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Same-Sex Marriage a Huge Step Forward, but Critical Issues Remain for LGBT Community

     

A year ago this Sunday, June 26, the Supreme Court’s decision in Obergefell v. Hodges guaranteed that the millions of same-sex couples all over the nation would have the fundamental right to marry. The landmark decision was the culmination of a decades-long effort by activists to achieve “equal dignity under the law” for same-sex couples. The prevailing hashtag after the decision was “#LoveWins,” and it did, at least on that day.

It is impossible to reflect on the massive achievement that the legalization of same-sex marriage represents without also thinking of the recent tragic shooting that occurred in Orlando that targeted patrons of a gay nightclub. It is easy to feel helpless and discouraged in the face of such terrible tragedy, and yet I found myself overwhelmed by the love and support shown to the LGBT community in the wake of the shootings. That was the same spirit of community and acceptance that turned the fight for marriage equality into a national movement, and eventually into the law of the land.

I believe that things such as the same-sex marriage ruling, laws that give millions of citizens in our country the very freedoms that all Americans deserve to enjoy, represent our country at its absolute best."

Saul Levin, M.D., M.P.A.
APA CEO and Medical Director

Last year we took an enormous step forward for the LGBT community, but there is still plenty of work to be done. The recent legislative season brought with it an unfortunate spate of state legislation aimed at discriminating against the LGBT community under the guise of religious liberty. APA took a stand by sending letters to the governors of the states where the discriminatory legislation was introduced, petitioning them to veto those bills.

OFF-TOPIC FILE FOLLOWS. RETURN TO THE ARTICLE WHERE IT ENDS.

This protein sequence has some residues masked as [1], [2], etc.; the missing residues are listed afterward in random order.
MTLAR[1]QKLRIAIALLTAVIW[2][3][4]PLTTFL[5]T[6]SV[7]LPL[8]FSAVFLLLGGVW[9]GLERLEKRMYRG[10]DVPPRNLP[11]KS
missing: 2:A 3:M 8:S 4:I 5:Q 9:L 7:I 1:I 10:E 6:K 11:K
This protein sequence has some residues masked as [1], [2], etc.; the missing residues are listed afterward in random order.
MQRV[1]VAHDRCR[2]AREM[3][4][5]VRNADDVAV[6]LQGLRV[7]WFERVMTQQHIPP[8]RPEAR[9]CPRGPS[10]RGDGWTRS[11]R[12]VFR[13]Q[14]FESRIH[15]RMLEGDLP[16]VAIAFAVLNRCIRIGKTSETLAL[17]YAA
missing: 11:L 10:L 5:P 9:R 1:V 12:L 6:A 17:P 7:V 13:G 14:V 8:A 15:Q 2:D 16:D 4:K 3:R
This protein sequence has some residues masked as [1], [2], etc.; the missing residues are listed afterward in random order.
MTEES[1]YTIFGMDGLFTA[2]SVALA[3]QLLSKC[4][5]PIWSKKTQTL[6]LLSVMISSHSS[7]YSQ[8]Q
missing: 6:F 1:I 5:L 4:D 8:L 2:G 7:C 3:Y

Another issue that must be addressed is the false idea that homosexuality is a mental disorder. APA’s Immediate Past-President Dr. Renee Binder and I co-signed a letter to the Indonesian Psychiatric Association urging them to reconsider their classification of homosexuality as a mental illness. That assumption is one that is simply not backed up by science. In fact, the prevailing opinion within the scientific community is that there is a strong biological component to sexual orientation.

One major success this past year was New York’s move to ban so-called “conversion therapy.” APA applauded New York Governor Andrew Cuomo for his plan to ban the practice of reparative or “conversion” therapy in the state. Any treatment that purports to treat and even “cure” people of homosexuality has no basis in actual science, is not ethically appropriate, and often results in substantial harm to the recipient of the treatment. APA has been vocal in its opposition to this so-called treatment, and will continue to do so in the future.

I believe that things such as the same-sex marriage ruling, laws that give millions of citizens in our country the very freedoms that all Americans deserve to enjoy, represent our country at its absolute best. While we have plenty more to do to ensure equality for LGBT people in this nation, I really believe that together we can achieve what seemed impossible just 20 years ago. As psychiatrists, we are leaders in the fight for equality for the LGBT community and we stand against discrimination in all of its forms. The support of you, our members, is crucial to our efforts in that regard and for that I thank you.

     

CEO Blog

 

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